Readers speak out about our ruling on Biden, Flint crime stats
Last week, we asked for feedback on our Mostly True rating of a comment by Vice President Joe Biden on crime statistics in Flint, Mich. -- a rating that clashed with how other fact-checking organizations rated similar claims by Biden on this topic.
We received several dozen responses from readers, and many of them offered thoughtful critiques of our work. Since then, we found more definitive evidence that Biden's numbers on rape are wrong. We have re-reported this item and given it a new rating of Half True.
Here is a sampling of readers' thoughts, edited for space.
"Congratulations on tackling this question -- it is very important that fact-checking stay objective and not get mired down in egos and blindly defending past positions. You guys are like journalistic scientists -- open to new information and willing to change your minds. Keep providing the explicit explanation of where you get your facts and how you put them in context. I sometimes disagree with your rating based on the article, but all the detail helps me form my own opinions.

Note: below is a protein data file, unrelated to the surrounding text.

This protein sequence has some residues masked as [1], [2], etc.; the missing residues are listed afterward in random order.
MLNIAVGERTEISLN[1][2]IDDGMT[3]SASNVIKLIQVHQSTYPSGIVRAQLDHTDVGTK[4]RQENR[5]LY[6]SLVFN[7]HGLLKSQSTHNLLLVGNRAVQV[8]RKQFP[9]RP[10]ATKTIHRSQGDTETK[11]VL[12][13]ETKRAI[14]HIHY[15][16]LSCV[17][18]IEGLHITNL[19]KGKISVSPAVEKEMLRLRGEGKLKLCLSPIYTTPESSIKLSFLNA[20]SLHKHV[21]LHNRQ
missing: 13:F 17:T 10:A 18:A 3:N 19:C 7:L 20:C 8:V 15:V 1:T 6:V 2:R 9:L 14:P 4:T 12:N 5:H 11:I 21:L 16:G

"Also, keep a strong emphasis on context. Biden wasn't simply reporting numbers -- he was making inferences and claiming cause-and-effect. Even if a narrow reading on the numbers says ‘True,’ the context is very important to a final rating. I find your context information very useful.
"Personally, I would downgrade the truth rating on Biden's crime stats. Based on things I've read in the past, the relationship between cops and the crime rate is quite fuzzy and there really are many factors. The conventional wisdom had been that bad economics equals higher violent-crime rates, and that hasn't happened nationwide this recession, so there is evidence that the common wisdom is out-of-date.
"Your transparency is admirable. Keep up the good work"
"The data presented by Vice President Biden seems to be full of errors and mis-characterizations. That right there knocks a couple points off. Second, the conclusion of a singular and direct causal link between law-enforcement staffing and the crime rate is far from clear. At the very least, the effects of an extremely severe economic downturn should be acknowledged. The effects of unemployment on domestic violence, alcohol and drug abuse and its related violent crime should be part of the argument, as well as loss of jail space as cities have to trim budgets. I would give him a Mostly False on this."
"I really appreciate your passion for fairness and desire for objectivity. This is a very hard thing to find today, and I have been constantly impressed at the consistency I have found.
"As to this ruling, I would recommend not revising it until and unless the city of Flint comes back with numbers that disagree with Biden's. As stated by the FBI, if I as a man were to be raped in Flint and report it, it would not have been recorded in the FBI’s statistics. It is unfortunate that they keep such a narrow definition.